A Life of Galileo (Theatre Royal Bath)
Ian McDiarmid's artful performance shines brightly in Brecht's satire, rich in excitement of discovery
A Life of Galileo follows the scientific philosopher as he shook Europe, putting forward the concept that the universe was heliocentric and the Earth revolved around the Sun, not the other way round.
Ian McDiarmid portrays eccentric Galileo with a devotion that few actors will achieve in their careers. McDiarmid artfully performs the genius' despair in consideration of society's ignorance towards scientific discovery and shows a level of depth and compassion, which very few could relate to Galileo's defiant, yet moral, character.
Director Roxana Silbert chooses ageless costumes, an erratic soundtrack and embraces the casts' range of accents to create a performance set outside of time and space.
The play seems to be split into chapters, rather than scenes, in between which the cast members take it in turns to narrate the plot, fast-forwarding the story to significant dates in Galileo's lifeline. Due to the play's historical content a digital banner hangs above the stage, displaying surtitles such as ‘Galileo Recants', alongside relevant dates throughout the early 17th Century for the audience to use as a reference point.
It kicks off in a bizarre way, Galileo strips down to his boxers and washes himself exuberantly, whilst enthusing to one of his students about his most recent discovery, proposed previously by Copernicus. From here the direction continues in the same vein and at one stage a cast member strips down to just a fat suit and a pair of nipple tassels, which he jiggles appropriately as he narrates his part of the plot.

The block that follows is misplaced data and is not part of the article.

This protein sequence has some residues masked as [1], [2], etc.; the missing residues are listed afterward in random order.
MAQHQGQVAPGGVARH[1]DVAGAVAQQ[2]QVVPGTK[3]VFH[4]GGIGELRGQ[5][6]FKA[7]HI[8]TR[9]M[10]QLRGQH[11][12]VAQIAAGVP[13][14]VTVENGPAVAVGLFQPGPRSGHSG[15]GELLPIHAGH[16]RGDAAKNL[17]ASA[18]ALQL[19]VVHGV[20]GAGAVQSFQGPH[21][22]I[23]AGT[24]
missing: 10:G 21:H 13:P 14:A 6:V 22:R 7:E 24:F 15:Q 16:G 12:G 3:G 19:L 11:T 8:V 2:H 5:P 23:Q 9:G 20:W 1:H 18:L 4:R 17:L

The satire, written by Brecht, illustrates the Catholic Church going into shock over Galileo's revolutionary theories and condemning him, with screams of heresy, forcing him to recant. Using knockabout comedy and other unusual methods, this production, translated by Mark Ravenhill, is overwhelmed by Brechtian techniques, from on-stage hand-microphones to sporadic use of melody within dialogue.
The simple set of step-ladders and chairs, set against a backdrop of graph paper allows the audience to concentrate solely on the story, encouraging the use of imagination – perhaps to reflect Galileo's ability to dream in his search for the truth.
The first act is perhaps a little long and might sometimes be difficult to follow for those who are not familiar with Galileo's story. Then after the interval the play shifts dramatically, for some reason deciding that it is going to be a musical. Whilst this is a little strange, the exciting yet doom-ridden carnival sequence, complete with masks, music and movement, wakes you up ready for the second act, which is much shorter than the first.
Strong performances come from Matthew Aubrey as the inquisitive student Andrea, in whom Galileo confides many of his discoveries, and Patrick Romer as the cold Cardinal Inquisitor. Despite the troubling content of the performance, the production is rich with the excitement of discovery and this comes across in well-placed humour.
A Life of Galileo plays at Bath Theatre Royal until 22 March and then tours to Kingston and Cambridge until 5 April.
- Hannah Sweetnam